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Catalyst helps create the world’s first intercollegiate science publication

By Michelle Tran     9/11/14 10:15am

Last semester, Rice University’s undergraduate scientific research journal, Catalyst, teamed up with undergraduate science journals from eight other universities across the globe to produce the world’s first intercollegiate science publication organization, the International Collegiate Science Journal. The first issue will be released this November.

According to Catalyst Co-Editors-in-Chief Vijay Venkatesan and Julia Zhao, the motivation behind the initiative came from the universities’ common goal to appeal to a broad readership that is not necessarily equipped with a strong scientific or technical background.

“The main mission of ICSJ is to have a collaboration between different journals and schools and put together one journal in print and online, all with the end goal of making science more accessible and fostering more scientific discussion,” Venkatesan, a Baker College senior, said.

For the first publication, the nine participating institutions submitted two articles each, as well as edited one another’s work over the summer. In order to foster uniformity in article-writing style for the publication across the different schools, Rice students also compiled citation and design guides to be used by the ICSJ this year and beyond, according to Venkatesan and Zhao.

Both Venkatesan and Zhao said they foresee ICSJ becoming a defining part of Catalyst.

“[ICSJ] is another project that is very attractive for people to be part of,” Venkatesan said. “It is an opportunity for students to be part of something that goes beyond Rice. I think everyone will end up better off for it.”

Catalyst members in ICSJ have already begun to reap the benefits of working in this collaborative scientific environment, according to Venkatesan and Zhao.

“Another goal that we realized along the way of trying to organize our inaugural issue is the support we can offer together as organizations working together towards the same goal,” Zhao said. “ICSJ is very two-fold; it is a community, and it is a journal. Talking to other students from other universities who care as much as we do about scientific communication has already helped a lot in terms of personal morale.“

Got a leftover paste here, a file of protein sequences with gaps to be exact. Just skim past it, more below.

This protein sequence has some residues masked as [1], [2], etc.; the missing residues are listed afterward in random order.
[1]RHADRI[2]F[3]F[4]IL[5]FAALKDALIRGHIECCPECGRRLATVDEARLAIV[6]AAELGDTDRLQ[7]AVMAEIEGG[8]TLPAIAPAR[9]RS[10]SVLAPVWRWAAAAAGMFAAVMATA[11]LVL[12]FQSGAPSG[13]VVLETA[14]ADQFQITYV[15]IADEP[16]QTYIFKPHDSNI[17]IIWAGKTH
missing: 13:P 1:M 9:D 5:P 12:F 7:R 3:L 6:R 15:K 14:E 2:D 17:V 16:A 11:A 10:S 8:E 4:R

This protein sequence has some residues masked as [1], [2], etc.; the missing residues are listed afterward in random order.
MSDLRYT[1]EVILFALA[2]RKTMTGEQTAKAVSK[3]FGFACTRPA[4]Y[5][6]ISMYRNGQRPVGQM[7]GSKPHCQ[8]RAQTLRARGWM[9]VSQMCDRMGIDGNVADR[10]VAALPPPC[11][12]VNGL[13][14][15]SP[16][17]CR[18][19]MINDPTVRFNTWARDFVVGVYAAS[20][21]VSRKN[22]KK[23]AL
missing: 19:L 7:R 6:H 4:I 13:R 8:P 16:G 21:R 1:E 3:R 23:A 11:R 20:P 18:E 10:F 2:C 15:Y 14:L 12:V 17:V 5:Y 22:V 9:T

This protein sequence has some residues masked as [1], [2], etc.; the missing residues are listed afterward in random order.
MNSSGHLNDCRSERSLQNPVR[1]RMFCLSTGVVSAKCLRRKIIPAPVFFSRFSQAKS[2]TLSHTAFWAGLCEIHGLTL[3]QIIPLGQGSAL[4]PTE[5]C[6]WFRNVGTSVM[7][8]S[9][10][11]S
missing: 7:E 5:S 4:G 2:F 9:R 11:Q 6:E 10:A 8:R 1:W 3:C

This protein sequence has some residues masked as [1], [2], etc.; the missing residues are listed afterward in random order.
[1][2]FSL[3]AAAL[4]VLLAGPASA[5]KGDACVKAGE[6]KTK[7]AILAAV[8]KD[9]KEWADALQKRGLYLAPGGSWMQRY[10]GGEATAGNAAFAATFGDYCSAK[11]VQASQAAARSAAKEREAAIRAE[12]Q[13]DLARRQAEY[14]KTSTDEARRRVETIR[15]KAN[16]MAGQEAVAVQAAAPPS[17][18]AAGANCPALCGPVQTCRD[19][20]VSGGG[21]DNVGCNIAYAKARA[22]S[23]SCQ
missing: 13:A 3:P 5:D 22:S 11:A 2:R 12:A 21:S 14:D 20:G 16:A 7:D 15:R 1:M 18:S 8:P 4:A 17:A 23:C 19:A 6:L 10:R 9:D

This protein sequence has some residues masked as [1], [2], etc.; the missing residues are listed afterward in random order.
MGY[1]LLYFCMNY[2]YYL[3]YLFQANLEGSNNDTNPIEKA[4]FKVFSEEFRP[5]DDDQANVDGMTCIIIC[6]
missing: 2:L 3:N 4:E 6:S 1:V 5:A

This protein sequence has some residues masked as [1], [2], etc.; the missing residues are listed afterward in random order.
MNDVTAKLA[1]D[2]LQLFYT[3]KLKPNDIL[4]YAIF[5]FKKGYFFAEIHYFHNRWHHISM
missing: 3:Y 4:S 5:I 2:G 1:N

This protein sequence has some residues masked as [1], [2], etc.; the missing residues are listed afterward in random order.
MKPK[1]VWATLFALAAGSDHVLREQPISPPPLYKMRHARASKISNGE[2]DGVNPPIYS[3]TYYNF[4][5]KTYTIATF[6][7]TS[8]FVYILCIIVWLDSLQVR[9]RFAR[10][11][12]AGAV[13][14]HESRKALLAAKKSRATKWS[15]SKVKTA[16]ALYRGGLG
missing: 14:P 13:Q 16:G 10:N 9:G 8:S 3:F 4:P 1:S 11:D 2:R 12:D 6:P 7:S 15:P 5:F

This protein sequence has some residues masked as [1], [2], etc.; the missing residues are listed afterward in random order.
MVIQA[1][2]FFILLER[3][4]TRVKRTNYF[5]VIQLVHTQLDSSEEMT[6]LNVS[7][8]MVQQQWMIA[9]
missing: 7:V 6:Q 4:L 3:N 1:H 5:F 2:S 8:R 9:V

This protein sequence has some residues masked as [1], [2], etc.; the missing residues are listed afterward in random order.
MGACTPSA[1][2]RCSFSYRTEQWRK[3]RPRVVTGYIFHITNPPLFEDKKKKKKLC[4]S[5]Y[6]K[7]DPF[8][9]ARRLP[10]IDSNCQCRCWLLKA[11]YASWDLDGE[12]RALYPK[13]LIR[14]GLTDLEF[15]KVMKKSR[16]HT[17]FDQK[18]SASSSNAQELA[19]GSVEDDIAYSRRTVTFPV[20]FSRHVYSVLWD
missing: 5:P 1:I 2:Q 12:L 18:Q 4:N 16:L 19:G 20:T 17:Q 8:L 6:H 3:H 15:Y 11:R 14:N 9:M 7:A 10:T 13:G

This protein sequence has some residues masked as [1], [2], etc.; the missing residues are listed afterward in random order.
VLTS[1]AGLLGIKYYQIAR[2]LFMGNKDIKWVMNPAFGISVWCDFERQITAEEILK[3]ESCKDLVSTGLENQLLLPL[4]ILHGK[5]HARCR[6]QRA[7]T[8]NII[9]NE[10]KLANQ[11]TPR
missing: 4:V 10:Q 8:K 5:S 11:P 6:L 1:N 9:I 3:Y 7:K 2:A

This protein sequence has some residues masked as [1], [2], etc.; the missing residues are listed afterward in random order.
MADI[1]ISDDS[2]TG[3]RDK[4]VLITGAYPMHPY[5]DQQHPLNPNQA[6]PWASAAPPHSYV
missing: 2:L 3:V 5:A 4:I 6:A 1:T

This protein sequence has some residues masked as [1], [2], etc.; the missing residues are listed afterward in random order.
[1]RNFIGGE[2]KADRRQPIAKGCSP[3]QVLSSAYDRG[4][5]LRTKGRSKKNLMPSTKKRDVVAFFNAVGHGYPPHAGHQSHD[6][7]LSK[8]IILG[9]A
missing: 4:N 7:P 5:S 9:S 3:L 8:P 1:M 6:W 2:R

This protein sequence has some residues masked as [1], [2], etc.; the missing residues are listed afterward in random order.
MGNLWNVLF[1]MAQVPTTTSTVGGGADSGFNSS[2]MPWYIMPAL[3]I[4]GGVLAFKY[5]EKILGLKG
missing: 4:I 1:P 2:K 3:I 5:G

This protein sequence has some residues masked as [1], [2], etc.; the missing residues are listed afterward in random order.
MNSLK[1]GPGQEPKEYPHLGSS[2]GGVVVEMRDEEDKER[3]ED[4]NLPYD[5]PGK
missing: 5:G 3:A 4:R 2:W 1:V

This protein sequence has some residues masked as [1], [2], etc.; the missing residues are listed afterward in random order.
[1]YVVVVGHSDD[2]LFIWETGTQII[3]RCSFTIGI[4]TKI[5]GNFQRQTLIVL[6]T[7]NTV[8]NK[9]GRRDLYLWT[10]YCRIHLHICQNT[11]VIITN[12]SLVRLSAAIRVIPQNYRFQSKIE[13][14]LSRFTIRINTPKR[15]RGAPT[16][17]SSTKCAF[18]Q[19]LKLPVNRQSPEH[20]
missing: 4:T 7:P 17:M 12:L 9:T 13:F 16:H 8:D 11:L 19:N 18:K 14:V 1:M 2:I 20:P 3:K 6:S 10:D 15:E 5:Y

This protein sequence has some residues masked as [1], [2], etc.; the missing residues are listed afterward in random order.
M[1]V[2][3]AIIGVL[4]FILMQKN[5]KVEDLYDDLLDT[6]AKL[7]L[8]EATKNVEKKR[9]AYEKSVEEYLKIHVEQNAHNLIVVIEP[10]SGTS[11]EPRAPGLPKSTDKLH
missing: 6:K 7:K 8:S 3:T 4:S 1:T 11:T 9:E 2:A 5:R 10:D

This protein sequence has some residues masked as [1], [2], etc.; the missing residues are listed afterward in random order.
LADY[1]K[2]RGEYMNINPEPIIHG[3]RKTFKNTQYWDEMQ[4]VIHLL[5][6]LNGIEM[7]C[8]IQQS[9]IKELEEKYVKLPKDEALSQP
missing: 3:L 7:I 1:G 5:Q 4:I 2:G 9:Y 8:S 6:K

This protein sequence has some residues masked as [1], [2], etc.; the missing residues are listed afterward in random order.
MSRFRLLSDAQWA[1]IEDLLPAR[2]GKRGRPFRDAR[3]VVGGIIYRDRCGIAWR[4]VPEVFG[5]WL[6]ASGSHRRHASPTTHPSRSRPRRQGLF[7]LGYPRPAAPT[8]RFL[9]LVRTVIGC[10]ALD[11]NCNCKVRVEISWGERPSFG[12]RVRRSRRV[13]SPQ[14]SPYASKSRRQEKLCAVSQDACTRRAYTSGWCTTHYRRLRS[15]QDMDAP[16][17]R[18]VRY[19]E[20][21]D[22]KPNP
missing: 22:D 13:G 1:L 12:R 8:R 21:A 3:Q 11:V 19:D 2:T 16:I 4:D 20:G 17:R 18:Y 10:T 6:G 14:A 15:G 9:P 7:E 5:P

Earlier this year, ICSJ raised $6,220 through a successful kickstarter campaign, well exceeding their goal due to contributions from leading scientific companies like Elsevier, university departments and individuals.

With these newly raised funds, ICSJ has set high goals for the near future and beyond, according to Zhao and Venkatesan.

“Eventually, ICSJ might move towards having a student scientific conference,” Zhao said.

Sharmila Paul, a freshman at Sid Richardson College, plans to join Catalyst and looks forward to getting involved in ICSJ this coming year.

“I’m excited for the prospects of Catalyst being a part of ICSJ,” Paul said. “ICSJ will make for a more interesting and enriching experience.”

ICSJ’s inaugural publication will be released sometime within the next month and will be available at no cost for Rice students. Subsequent issues will be distributed regularly after the first publication throughout the year.

The other institutions joining Rice in creating the ICSJ are: Harvard University, Stanford University, University of California, Berkeley, Washington University in St. Louis, Princeton University, University of Oxford, Duke University and the University of Cambridge.

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